Ask questions.

Therapy is your time and if there’s anything you don’t understand or are curious about, just ask. It doesn’t matter if it’s something about therapy, psychology, your therapist, or your own situation. Any information you get will help you orient yourself. Knowing why you’re doing something can also be motivating.

Use therapy for practice.

Therapy isn’t just a meta-exercise in understanding your own psychological issues; it’s also an opportunity to practice new skills and try things out. Although therapy is a special kind of relationship, at a fundamental level, it’s just two people talking. It’s a safe space to work on some of the things you’ve been talking about. You can practice eye contact, asking questions, setting boundaries, or anything that gives you trouble in everyday interactions.

Enforce boundaries around therapy.

Although your therapist must keep your sessions confidential, you can talk about whatever you want. However, it’s often a good idea to limit what you say to others about your sessions. For one thing, you have no expectation of privacy once you tell someone who’s not your therapist. Since you often talk about deeply personal stuff in therapy, you might not want it floating around. Second, everyone has an opinion. You might end up getting all kinds of unsolicited advice and some of it might undermine your therapy work. If you do talk about therapy with others, make sure it’s with good reason, to people you trust.



Burning Tree Ranch specializes in treating chronic relapse in people with chemical dependency. We provide long-term support through residential and extended care programs that help our clients break their old patterns of addiction and learn new skills to support a healthier life. Our Dallas residential treatment program is focused on providing premium substance use treatment at an affordable cost. Contact us today for more information.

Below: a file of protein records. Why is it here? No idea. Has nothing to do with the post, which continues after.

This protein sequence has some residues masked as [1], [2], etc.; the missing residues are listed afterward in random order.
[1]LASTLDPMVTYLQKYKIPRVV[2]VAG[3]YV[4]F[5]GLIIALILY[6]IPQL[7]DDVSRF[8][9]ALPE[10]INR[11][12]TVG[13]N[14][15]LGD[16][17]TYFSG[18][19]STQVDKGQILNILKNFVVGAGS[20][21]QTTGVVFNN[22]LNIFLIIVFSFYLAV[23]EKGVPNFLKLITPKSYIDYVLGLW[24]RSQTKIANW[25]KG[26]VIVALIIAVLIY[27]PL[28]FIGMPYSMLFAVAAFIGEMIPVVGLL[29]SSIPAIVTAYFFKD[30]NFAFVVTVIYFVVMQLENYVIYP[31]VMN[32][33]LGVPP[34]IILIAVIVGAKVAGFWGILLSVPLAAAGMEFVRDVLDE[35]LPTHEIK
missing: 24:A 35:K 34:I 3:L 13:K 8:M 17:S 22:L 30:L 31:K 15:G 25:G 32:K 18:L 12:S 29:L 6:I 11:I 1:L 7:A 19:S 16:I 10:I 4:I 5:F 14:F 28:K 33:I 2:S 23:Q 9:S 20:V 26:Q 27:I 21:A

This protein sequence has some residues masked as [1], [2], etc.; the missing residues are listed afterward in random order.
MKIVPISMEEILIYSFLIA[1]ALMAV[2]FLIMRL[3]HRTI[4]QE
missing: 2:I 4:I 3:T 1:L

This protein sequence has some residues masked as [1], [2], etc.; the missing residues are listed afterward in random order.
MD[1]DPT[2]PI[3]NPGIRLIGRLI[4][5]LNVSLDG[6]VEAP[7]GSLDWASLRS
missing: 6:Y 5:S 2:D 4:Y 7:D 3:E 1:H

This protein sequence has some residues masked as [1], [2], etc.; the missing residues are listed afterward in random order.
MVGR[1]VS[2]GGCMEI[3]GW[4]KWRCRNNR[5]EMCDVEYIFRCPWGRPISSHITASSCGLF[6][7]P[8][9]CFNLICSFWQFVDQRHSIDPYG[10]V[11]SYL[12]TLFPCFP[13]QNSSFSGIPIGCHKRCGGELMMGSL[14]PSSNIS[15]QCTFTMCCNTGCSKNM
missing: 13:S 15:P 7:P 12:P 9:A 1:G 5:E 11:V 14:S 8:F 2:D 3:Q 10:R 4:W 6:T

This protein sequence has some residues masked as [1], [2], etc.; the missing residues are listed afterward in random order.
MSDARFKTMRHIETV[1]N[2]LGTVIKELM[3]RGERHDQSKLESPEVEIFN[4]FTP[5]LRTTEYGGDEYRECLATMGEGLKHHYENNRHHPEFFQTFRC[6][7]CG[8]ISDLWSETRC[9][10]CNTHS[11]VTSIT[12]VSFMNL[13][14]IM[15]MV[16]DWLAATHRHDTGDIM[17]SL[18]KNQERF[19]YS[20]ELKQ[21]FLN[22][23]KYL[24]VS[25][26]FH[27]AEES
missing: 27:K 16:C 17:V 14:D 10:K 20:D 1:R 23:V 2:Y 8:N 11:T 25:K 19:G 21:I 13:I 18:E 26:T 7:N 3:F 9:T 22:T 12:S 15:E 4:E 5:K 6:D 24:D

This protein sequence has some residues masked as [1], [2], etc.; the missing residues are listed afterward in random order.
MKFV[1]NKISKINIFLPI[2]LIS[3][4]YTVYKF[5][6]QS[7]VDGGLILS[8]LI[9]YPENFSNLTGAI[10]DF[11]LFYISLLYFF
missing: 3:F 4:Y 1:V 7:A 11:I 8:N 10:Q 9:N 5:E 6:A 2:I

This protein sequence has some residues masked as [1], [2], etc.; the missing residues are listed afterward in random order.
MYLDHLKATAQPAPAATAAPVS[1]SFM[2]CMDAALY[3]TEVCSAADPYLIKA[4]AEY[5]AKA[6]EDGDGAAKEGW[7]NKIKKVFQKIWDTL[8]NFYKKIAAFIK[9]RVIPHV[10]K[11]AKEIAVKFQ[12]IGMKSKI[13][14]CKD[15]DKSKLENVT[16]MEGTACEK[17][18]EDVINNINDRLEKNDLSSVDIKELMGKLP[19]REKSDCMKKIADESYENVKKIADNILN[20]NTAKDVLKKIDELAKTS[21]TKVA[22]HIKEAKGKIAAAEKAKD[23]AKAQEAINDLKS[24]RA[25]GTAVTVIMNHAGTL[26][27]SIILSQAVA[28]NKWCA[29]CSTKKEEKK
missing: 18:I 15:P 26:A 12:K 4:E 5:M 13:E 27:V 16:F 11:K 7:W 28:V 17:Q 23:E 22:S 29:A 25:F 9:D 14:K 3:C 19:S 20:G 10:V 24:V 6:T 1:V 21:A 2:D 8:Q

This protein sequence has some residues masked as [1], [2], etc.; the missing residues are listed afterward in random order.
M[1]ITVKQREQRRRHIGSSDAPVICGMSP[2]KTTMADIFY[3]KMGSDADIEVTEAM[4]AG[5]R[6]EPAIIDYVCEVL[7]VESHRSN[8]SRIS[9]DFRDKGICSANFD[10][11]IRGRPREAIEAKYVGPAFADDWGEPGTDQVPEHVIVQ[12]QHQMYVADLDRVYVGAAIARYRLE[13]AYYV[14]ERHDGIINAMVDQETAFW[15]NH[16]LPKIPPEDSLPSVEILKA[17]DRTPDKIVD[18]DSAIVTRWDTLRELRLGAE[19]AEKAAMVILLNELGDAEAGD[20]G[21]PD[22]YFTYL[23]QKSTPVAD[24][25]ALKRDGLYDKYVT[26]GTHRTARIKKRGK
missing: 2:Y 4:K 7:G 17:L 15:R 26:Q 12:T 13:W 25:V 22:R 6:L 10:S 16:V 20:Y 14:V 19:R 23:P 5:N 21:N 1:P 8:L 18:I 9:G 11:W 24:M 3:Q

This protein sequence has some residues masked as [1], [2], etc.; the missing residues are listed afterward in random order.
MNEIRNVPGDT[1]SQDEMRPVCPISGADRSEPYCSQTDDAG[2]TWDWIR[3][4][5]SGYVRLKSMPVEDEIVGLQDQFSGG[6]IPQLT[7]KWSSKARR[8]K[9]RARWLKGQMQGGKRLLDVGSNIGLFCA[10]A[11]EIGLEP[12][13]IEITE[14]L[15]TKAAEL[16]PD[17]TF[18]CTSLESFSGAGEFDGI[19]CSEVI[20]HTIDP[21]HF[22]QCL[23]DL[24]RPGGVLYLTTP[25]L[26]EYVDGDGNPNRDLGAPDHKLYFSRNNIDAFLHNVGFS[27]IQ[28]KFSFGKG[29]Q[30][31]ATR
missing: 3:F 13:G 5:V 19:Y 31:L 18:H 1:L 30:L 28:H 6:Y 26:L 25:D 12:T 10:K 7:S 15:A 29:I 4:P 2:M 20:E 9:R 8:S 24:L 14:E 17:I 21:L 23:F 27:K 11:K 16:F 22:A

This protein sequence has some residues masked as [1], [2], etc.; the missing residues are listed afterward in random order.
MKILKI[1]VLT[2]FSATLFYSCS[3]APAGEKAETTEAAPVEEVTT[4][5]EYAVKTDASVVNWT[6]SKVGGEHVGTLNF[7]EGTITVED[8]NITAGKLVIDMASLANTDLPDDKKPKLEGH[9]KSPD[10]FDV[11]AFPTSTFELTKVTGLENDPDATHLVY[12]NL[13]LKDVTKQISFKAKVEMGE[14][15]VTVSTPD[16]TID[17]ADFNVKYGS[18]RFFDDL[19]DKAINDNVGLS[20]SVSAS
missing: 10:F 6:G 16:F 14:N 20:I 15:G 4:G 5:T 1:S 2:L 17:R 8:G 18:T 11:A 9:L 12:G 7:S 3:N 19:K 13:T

6 Ways Addiction Changes Your Personality

Addiction can affect your life in many ways. It can damage your health, your relationships, your career, and your finances. Perhaps the biggest impact is on your brain. Prolonged substance use changes your balance of neurotransmitters and can even change the structure of your brain. These changes affect your mood, your ability to think, and even your personality. Here are some of the ways addiction changes your personality.

You lose interest in things you used to enjoy.

One of the primary characteristics of addiction is that it becomes the most important thing in your life and everything else gets demoted. Whether you enjoy spending time with your family, playing golf, or rebuilding motorcycles, your other interests will gradually lose ground to substance use. This damages your relationships for a number of reasons, largely because people don’t like being second to substance use. It also means instead of spending your time building relationships, mastering skills, or creating something useful, you’re just spending your time drinking or using drugs. This is unfortunate because much of our identity is determined by how we spend our free time. A person’s job might tell you something about them, but not as much as what they do for fun.